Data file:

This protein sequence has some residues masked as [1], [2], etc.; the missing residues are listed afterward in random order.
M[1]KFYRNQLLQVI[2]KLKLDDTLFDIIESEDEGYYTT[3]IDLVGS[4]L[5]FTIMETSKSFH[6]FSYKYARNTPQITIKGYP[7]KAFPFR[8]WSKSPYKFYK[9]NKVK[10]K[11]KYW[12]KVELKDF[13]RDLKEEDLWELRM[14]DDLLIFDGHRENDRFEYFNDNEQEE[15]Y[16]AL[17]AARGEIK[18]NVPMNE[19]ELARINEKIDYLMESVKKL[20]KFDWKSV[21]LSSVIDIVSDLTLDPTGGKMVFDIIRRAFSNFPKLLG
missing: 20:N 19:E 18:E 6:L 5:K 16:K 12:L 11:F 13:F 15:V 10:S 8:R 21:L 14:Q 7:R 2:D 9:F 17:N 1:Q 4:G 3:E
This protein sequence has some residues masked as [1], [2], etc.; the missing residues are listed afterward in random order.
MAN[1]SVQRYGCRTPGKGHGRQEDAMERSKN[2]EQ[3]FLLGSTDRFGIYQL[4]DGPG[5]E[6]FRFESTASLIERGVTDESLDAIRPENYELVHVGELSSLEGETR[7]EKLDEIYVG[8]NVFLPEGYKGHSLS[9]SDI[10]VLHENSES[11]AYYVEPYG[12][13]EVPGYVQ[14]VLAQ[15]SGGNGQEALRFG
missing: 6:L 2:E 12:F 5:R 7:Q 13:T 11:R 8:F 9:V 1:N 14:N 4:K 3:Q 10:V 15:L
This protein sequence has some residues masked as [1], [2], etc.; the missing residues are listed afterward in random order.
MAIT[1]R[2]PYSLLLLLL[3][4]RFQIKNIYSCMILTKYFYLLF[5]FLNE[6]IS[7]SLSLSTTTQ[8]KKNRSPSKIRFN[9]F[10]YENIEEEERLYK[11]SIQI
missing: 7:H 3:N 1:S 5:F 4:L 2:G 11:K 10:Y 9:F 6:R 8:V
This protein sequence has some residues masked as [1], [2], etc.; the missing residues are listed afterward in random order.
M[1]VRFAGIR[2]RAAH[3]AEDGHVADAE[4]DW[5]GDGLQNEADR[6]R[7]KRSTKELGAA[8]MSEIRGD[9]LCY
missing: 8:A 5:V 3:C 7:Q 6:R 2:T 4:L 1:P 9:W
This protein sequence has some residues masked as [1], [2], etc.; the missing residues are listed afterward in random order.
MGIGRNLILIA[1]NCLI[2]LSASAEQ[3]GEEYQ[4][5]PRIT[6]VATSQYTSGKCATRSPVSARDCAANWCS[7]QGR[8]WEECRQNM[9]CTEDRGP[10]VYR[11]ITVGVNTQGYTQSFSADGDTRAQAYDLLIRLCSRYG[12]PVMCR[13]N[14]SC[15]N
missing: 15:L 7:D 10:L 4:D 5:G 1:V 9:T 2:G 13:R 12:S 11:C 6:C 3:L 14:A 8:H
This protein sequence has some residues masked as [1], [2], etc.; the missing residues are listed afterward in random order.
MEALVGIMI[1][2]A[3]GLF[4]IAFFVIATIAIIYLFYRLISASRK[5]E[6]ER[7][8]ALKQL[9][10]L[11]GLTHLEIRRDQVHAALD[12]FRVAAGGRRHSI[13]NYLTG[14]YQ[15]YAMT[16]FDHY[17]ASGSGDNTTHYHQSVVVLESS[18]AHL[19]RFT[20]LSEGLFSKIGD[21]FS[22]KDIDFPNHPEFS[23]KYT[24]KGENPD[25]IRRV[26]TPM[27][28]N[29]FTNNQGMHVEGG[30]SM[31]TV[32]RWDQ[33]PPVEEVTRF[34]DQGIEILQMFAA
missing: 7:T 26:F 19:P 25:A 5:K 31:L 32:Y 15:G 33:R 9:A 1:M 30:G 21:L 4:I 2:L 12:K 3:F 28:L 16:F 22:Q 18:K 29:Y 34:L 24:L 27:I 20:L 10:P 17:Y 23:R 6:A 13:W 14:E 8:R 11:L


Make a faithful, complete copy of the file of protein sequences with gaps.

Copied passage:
This protein sequence has some residues masked as [1], [2], etc.; the missing residues are listed afterward in random order.
M[1]KFYRNQLLQVI[2]KLKLDDTLFDIIESEDEGYYTT[3]IDLVGS[4]L[5]FTIMETSKSFH[6]FSYKYARNTPQITIKGYP[7]KAFPFR[8]WSKSPYKFYK[9]NKVK[10]K[11]KYW[12]KVELKDF[13]RDLKEEDLWELRM[14]DDLLIFDGHRENDRFEYFNDNEQEE[15]Y[16]AL[17]AARGEIK[18]NVPMNE[19]ELARINEKIDYLMESVKKL[20]KFDWKSV[21]LSSVIDIVSDLTLDPTGGKMVFDIIRRAFSNFPKLLG
missing: 20:N 19:E 18:E 6:L 5:K 16:K 12:L 11:F 13:F 15:V 10:S 8:R 21:L 14:Q 7:R 2:D 9:F 17:N 1:Q 4:G 3:E
This protein sequence has some residues masked as [1], [2], etc.; the missing residues are listed afterward in random order.
MAN[1]SVQRYGCRTPGKGHGRQEDAMERSKN[2]EQ[3]FLLGSTDRFGIYQL[4]DGPG[5]E[6]FRFESTASLIERGVTDESLDAIRPENYELVHVGELSSLEGETR[7]EKLDEIYVG[8]NVFLPEGYKGHSLS[9]SDI[10]VLHENSES[11]AYYVEPYG[12][13]EVPGYVQ[14]VLAQ[15]SGGNGQEALRFG
missing: 6:L 2:E 12:F 5:R 7:Q 13:T 11:R 8:F 9:V 1:N 14:N 4:K 3:Q 10:V 15:L
This protein sequence has some residues masked as [1], [2], etc.; the missing residues are listed afterward in random order.
MAIT[1]R[2]PYSLLLLLL[3][4]RFQIKNIYSCMILTKYFYLLF[5]FLNE[6]IS[7]SLSLSTTTQ[8]KKNRSPSKIRFN[9]F[10]YENIEEEERLYK[11]SIQI
missing: 7:H 3:N 1:S 5:F 4:L 2:G 11:K 10:Y 9:F 6:R 8:V
This protein sequence has some residues masked as [1], [2], etc.; the missing residues are listed afterward in random order.
M[1]VRFAGIR[2]RAAH[3]AEDGHVADAE[4]DW[5]GDGLQNEADR[6]R[7]KRSTKELGAA[8]MSEIRGD[9]LCY
missing: 8:A 5:V 3:C 7:Q 6:R 2:T 4:L 1:P 9:W
This protein sequence has some residues masked as [1], [2], etc.; the missing residues are listed afterward in random order.
MGIGRNLILIA[1]NCLI[2]LSASAEQ[3]GEEYQ[4][5]PRIT[6]VATSQYTSGKCATRSPVSARDCAANWCS[7]QGR[8]WEECRQNM[9]CTEDRGP[10]VYR[11]ITVGVNTQGYTQSFSADGDTRAQAYDLLIRLCSRYG[12]PVMCR[13]N[14]SC[15]N
missing: 15:L 7:D 10:L 4:D 5:G 1:V 9:T 2:G 13:R 12:S 11:C 6:C 3:L 14:A 8:H
This protein sequence has some residues masked as [1], [2], etc.; the missing residues are listed afterward in random order.
MEALVGIMI[1][2]A[3]GLF[4]IAFFVIATIAIIYLFYRLISASRK[5]E[6]ER[7][8]ALKQL[9][10]L[11]GLTHLEIRRDQVHAALD[12]FRVAAGGRRHSI[13]NYLTG[14]YQ[15]YAMT[16]FDHY[17]ASGSGDNTTHYHQSVVVLESS[18]AHL[19]RFT[20]LSEGLFSKIGD[21]FS[22]KDIDFPNHPEFS[23]KYT[24]KGENPD[25]IRRV[26]TPM[27][28]N[29]FTNNQGMHVEGG[30]SM[31]TV[32]RWDQ[33]PPVEEVTRF[34]DQGIEILQMFAA
missing: 7:T 26:F 19:P 25:A 5:K 31:L 32:Y 15:G 33:R 9:A 1:M 30:G 21:L 4:I 2:L 12:K 3:F 28:L 16:F 22:Q 18:K 29:Y 34:L 24:L 27:I 20:L 10:P 17:Y 23:R 6:A 13:W 14:E 8:R 11:L